People respond to incentives by doing what is in their best interests. What is noteworthy is, first, how quickly and radically people’s behaviour changes when incentives come into play or are altered and, second, the fact that people respond to the incentives themselves and not the grander intentions behind them.
We all seek self-interest; our efforts get changed with incentives. We act for getting back something. Proper incentives can improve performance but improper incentives can spoil the performance. We assess the risks and the associated rewards and respond in a way that seems to best serve us.
Business – For example, incentives for selling every single loan will spoil credit quality but if we keep negatives incentives on every NPAs then performance will get improves with safety in nature. The sub-prime housing crisis in the US is one example of incentive bias.
Investment – There will be incentives on different products to marketing personnel and due to that incentives, they sell products where they get higher incentives. The same happens with the stock market products. We have experienced Franklin mutual fund debt scheme example where distributors have decent commission available. And distributors have aggressively sold scheme to the investors.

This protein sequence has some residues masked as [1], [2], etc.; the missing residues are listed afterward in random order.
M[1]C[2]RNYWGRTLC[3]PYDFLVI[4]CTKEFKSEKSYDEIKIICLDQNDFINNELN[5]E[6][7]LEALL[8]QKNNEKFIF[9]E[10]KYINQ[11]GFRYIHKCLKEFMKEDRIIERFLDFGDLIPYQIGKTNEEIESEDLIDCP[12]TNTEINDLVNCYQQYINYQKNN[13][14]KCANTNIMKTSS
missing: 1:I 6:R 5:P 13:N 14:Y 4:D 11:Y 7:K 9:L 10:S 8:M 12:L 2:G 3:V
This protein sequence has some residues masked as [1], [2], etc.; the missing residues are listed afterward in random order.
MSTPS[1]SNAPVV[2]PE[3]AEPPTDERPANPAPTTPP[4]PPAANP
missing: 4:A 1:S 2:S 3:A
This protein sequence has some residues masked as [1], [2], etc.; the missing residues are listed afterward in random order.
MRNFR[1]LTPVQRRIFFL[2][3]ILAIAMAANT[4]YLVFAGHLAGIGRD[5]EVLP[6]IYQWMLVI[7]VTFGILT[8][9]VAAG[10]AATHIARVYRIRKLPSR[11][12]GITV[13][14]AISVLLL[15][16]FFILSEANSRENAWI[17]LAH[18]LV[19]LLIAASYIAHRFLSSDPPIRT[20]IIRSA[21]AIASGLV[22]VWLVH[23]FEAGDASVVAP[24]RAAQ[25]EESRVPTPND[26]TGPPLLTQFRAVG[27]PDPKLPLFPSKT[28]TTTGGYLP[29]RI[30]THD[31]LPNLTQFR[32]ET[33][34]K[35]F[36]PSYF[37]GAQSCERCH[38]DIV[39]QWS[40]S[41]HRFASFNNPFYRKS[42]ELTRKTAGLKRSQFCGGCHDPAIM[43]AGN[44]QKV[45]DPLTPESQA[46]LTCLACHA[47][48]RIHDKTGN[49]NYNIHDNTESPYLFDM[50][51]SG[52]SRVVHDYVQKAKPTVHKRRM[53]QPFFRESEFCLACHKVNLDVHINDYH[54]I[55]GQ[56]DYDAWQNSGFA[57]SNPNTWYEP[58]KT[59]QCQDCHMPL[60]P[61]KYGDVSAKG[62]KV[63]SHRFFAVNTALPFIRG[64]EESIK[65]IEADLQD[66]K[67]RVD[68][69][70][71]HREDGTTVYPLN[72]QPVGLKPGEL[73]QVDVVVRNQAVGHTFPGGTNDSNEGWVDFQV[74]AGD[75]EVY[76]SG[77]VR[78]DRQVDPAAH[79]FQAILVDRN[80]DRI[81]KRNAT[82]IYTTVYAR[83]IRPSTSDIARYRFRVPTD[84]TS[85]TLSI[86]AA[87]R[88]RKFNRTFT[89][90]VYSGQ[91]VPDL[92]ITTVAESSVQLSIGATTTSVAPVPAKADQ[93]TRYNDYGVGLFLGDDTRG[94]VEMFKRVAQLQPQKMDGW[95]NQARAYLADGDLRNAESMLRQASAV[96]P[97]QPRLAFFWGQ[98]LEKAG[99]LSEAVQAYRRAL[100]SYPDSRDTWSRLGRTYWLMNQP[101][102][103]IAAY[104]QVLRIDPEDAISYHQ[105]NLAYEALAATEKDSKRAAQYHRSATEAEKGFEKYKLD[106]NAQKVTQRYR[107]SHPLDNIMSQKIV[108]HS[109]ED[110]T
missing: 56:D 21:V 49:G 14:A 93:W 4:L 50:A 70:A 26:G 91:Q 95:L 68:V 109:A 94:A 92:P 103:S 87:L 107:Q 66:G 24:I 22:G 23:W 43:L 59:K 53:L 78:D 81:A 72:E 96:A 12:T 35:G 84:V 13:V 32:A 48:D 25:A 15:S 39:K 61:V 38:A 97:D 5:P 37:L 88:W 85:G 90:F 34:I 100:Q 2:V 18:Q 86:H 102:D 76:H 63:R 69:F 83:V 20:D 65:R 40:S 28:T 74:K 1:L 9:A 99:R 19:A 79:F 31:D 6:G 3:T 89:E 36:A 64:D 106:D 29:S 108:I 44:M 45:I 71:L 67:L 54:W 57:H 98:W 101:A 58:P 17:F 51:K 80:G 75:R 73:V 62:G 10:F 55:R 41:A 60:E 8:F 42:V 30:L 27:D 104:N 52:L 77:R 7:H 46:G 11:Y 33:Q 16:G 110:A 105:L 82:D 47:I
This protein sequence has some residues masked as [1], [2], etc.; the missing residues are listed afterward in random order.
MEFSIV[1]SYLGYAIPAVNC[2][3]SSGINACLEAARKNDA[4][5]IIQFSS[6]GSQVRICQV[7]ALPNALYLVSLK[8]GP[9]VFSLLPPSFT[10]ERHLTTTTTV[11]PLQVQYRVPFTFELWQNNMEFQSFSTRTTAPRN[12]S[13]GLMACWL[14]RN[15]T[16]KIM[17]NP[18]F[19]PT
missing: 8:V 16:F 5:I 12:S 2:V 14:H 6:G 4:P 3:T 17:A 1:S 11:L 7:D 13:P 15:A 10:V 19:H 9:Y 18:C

Many a time, management focus on their performance incentive over an above of long-term benefits of shareholders. That is the reason to provide ESOP to top management (aggressive ESOP has its disadvantage, which we will discuss later on).
When we study pieces of advice given to us by others than 90% of cases having incentive effects hidden into it. We need to study the given pieces of advice thoroughly before accepting it. If we work on anyone’s advised without putting our efforts then that will become our fault.
This entire series will be review with various examples from books which are “Thinking, Fast and Slow” and “The Art of Thinking Clearly“.
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